Just days after Facebook revealed that its systems were "targeted in a sophisticated attack," Apple on Tuesday said that it too had been the victim of hackers. The Cupertino tech giant said its computers were attacked by the same online miscreants who targeted Facebook and as with the earlier attack, no data appears to have been stolen in the Apple hack.
Earlier this month, Twitter also said that it detected "unusual access patterns" on its network, which indicated that attackers might have accessed the user data of approximately 250,000 users.
But who is attacking these companies and where are the attacks coming from?
Some investigators have pointed the finger at China—specifically to a a prolific group of computer hackers security researchers have traced to a government-backed, military building in Shanghai. According to a new report from Mandiant, the People's Liberation Army Unit 61398 is located "in precisely the same area" as a section of APT1, an advanced persistent threat group that has stolen hundreds of terabytes of data from at least 141 organizations worldwide.
Apple Also Targeted by Hackers, Company Reveals
The list of high-profile tech companies victimized by hackers is growing.
Just days after Facebook revealed that its systems were "targeted in a sophisticated attack," Apple has now made the rare admission that it too was the victim of hackers. The Cupertino tech giant's computers were attacked by the same online miscreants who targeted Facebook. No data appears to have been stolen in the Apple hack.
"Apple has identified malware which infected a limited number of Mac systems through a vulnerability in the Java plug-in for browsers," Apple said in a statement to PCMag.com. "The malware was employed in an attack against Apple and other companies, and was spread through a website for software developers."
A "small number" of Apple employees' Mac computers were breached, though "there was no evidence that any data left Apple," the company said. Upon discovering the intrusion, Apple isolated the infected computers from its network and began working with law enforcement to find the source of the malware.
Apple said it will release a software tool on Tuesday to protect Mac users against the malware leveraged by attackers.
Chinese Military Linked to Extensive Cyber Espionage Campaign
Security researchers have traced a prolific group of computer hackers to a government-backed, military building in Shanghai, China.
According to a new report from Mandiant, the People's Liberation Army Unit 61398 is located "in precisely the same area" as a section of APT1, an advanced persistent threat (APT) group that has stolen hundreds of terabytes of data from at least 141 organizations worldwide. "Mandiant has traced APT1's activity to four large networks in Shanghai, two of which serve the Pudong New Area where Unit 61398 is based," the company said.
PLA Unit 61398 has hundreds of staffers, Mandiant said, all of whom are trained in computer security and computer network operations and are required to know English.
"Our analysis has led us to conclude that APT1 is likely government-sponsored and one of the most persistent of China's cyber threat actors," Mandiant concluded. "We believe that APT1 is able to wage such a long-running and extensive cyber espionage campaign in large part because it receives direct government support."
APT1 is linked to at least 141 company hacks since 2006, Mandiant said. The group uses "a well-defined attack methodology, honed over years and designed to steal large volumes of valuable intellectual property." The attacks are not a one-shot deal; APT1 often returns over months or years to "steal broad categories of intellectual property, including technology blueprints, proprietary manufacturing processes, test results, business plans, pricing documents, partnership agreements, and emails and contact lists from victim organizations' leadership."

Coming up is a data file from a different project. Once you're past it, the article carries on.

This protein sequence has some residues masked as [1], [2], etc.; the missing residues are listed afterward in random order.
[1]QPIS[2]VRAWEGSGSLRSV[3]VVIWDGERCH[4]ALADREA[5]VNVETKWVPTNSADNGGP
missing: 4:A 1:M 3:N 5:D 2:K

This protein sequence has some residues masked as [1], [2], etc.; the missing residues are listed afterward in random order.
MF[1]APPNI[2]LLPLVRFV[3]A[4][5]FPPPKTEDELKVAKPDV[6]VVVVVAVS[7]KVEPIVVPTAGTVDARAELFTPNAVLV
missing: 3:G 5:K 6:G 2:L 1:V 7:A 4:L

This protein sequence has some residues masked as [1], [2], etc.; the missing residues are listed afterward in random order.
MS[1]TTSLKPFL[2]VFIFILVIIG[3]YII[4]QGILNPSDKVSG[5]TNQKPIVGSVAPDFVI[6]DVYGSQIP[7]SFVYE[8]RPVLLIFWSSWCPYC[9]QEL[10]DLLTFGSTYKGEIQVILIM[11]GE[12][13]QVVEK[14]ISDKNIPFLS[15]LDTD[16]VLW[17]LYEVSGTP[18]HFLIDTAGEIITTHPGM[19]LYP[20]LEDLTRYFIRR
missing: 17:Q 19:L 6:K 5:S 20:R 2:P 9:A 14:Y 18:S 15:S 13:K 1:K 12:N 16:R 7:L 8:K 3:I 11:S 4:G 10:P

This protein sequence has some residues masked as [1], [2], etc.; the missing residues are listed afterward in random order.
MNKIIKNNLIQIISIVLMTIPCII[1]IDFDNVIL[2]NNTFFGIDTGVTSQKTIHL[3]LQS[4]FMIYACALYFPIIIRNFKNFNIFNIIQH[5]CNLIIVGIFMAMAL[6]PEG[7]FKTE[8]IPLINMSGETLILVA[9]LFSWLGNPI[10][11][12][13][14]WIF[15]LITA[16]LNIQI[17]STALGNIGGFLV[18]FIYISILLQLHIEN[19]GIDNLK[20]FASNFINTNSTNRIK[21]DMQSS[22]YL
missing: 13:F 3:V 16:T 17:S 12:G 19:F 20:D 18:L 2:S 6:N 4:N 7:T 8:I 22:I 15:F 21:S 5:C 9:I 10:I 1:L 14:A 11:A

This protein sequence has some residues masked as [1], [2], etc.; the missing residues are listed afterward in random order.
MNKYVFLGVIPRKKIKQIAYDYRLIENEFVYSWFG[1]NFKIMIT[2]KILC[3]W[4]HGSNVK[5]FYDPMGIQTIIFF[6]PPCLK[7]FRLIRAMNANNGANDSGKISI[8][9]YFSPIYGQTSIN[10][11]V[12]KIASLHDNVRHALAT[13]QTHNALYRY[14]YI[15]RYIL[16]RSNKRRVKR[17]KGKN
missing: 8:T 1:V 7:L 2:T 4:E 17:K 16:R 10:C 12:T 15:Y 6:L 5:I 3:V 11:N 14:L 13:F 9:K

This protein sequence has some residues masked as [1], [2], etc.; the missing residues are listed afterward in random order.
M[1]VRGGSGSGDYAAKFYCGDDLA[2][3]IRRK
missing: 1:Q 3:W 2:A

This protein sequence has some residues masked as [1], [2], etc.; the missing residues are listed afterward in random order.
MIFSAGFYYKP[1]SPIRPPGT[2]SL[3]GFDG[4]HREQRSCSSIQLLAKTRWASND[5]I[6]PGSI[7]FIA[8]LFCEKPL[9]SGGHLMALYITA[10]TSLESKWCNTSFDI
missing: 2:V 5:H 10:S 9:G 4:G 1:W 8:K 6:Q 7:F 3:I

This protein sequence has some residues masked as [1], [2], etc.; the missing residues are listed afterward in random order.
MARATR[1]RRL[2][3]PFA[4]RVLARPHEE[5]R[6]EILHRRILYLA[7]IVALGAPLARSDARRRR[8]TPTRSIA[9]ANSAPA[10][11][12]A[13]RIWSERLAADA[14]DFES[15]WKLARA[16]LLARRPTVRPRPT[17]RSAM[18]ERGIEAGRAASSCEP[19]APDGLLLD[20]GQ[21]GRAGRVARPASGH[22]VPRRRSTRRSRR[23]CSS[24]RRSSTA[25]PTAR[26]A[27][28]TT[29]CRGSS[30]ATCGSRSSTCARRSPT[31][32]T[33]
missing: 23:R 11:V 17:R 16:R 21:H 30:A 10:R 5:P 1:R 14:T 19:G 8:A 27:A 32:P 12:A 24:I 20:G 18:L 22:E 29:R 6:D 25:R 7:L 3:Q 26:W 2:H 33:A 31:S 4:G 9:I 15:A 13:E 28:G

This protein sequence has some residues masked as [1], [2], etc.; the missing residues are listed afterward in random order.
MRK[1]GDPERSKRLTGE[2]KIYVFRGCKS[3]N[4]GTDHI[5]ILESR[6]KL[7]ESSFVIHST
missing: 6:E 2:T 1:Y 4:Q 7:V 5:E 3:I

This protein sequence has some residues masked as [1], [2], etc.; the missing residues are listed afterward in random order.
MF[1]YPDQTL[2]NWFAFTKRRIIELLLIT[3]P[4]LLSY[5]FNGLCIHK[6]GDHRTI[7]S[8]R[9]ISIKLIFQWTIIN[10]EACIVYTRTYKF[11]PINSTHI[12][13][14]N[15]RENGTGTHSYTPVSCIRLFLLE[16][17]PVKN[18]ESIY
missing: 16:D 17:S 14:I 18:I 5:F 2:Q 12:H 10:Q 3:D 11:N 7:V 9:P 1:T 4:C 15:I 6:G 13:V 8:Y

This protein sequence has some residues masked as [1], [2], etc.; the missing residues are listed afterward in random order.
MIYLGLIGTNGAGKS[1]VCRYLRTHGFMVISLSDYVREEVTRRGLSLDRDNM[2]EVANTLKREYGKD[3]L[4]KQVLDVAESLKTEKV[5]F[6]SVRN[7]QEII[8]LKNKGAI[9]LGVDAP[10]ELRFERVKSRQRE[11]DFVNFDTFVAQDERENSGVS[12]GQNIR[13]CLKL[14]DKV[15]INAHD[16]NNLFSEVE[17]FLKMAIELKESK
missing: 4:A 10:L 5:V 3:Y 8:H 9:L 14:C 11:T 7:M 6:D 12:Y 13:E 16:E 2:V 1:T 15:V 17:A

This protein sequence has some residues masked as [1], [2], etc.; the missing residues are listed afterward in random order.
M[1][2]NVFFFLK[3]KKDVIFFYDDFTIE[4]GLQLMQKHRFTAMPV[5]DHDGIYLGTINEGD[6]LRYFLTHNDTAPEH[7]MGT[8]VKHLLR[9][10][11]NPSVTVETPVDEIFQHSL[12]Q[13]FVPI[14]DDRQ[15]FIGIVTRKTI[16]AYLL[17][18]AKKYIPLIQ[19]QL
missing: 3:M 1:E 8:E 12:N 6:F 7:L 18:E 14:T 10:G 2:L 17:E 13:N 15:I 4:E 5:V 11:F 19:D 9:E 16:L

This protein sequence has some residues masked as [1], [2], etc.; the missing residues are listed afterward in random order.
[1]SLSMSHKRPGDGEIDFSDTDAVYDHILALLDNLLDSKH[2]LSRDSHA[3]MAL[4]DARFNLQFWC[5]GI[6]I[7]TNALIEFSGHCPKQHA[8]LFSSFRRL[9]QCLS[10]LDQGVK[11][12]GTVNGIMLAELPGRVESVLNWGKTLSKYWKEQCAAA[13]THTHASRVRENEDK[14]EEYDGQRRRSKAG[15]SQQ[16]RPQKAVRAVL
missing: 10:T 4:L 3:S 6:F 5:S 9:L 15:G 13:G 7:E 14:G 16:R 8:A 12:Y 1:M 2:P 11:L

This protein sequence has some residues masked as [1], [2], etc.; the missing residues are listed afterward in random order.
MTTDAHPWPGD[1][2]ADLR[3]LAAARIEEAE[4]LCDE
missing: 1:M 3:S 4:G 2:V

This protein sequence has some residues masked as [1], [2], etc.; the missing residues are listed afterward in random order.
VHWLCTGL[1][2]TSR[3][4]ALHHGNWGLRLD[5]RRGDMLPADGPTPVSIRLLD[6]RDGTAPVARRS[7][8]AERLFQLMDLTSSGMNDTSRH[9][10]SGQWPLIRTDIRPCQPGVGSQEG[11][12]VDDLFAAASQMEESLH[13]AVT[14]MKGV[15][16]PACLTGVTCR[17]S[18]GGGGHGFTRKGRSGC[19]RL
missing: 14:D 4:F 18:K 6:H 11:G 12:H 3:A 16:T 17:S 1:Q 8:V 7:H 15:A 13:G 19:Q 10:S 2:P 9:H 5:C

Facebook Hacked, User Data Not Compromised
Facebook is the latest company to reveal that it was the victim of hackers, but the company said users' personal information was not compromised by the breach.
In a Friday blog post, the social network said its security team last month discovered that Facebook's systems were "targeted in a sophisticated attack."
"This attack occurred when a handful of employees visited a mobile developer website that was compromised," Facebook said.
The website in question was hosting an exploit that installed malware on the computer of anyone who visited it. Facebook said the infected laptops were running updated versions of anti-virus software, and "as soon as we discovered the presence of the malware, we remediated all infected machines, informed law enforcement, and began a significant investigation that continues to this day."
Ultimately, Facebook has found no evidence that any Facebook user data was compromised by the malware.
The bug was uncovered when the Facebook Security team flagged a suspicious domain in its corporate DNS logs and tracked it back to an employee computer. An examination of the laptop revealed the malicious file, prompting a wider search - and the discovery of more malware.
The file in question used a zero-day exploit that bypassed the Java sandbox to install the malware. "We immediately reported the exploit to Oracle, and they confirmed our findings and provided a patch on February 1, 2013, that addresses this vulnerability," Facebook said.
iOS 6.1 Bug Allows Anyone to Bypass Lockscreen to Access Contacts, Voicemail, Photos
It's been a turbulent couple of months for Apple, Inc. While Apple fans still abound and sales remains strong, the iPhone 5 launch was marred with shocking bugs which included camera, connectivity, and battery life issues. And then there was the Maps debacle, which was so bad that Apple CEO Tim Cook personally apologized to fans, telling them to use Google Inc.'s (GOOG) superior (or functional) products. There've been shareholder lawsuits over Apple's profit hording and a dramatic plunge in stock prices after margins slid in Q4 2012.
Now there is a security flaw in iOS 6.1 that allows users to simply punch in a serious of virtual and hard button presses to unlock an iPhone, bypassing the security passcode. The instructions are seen below in the YouTube video by VideosDeBarraquito: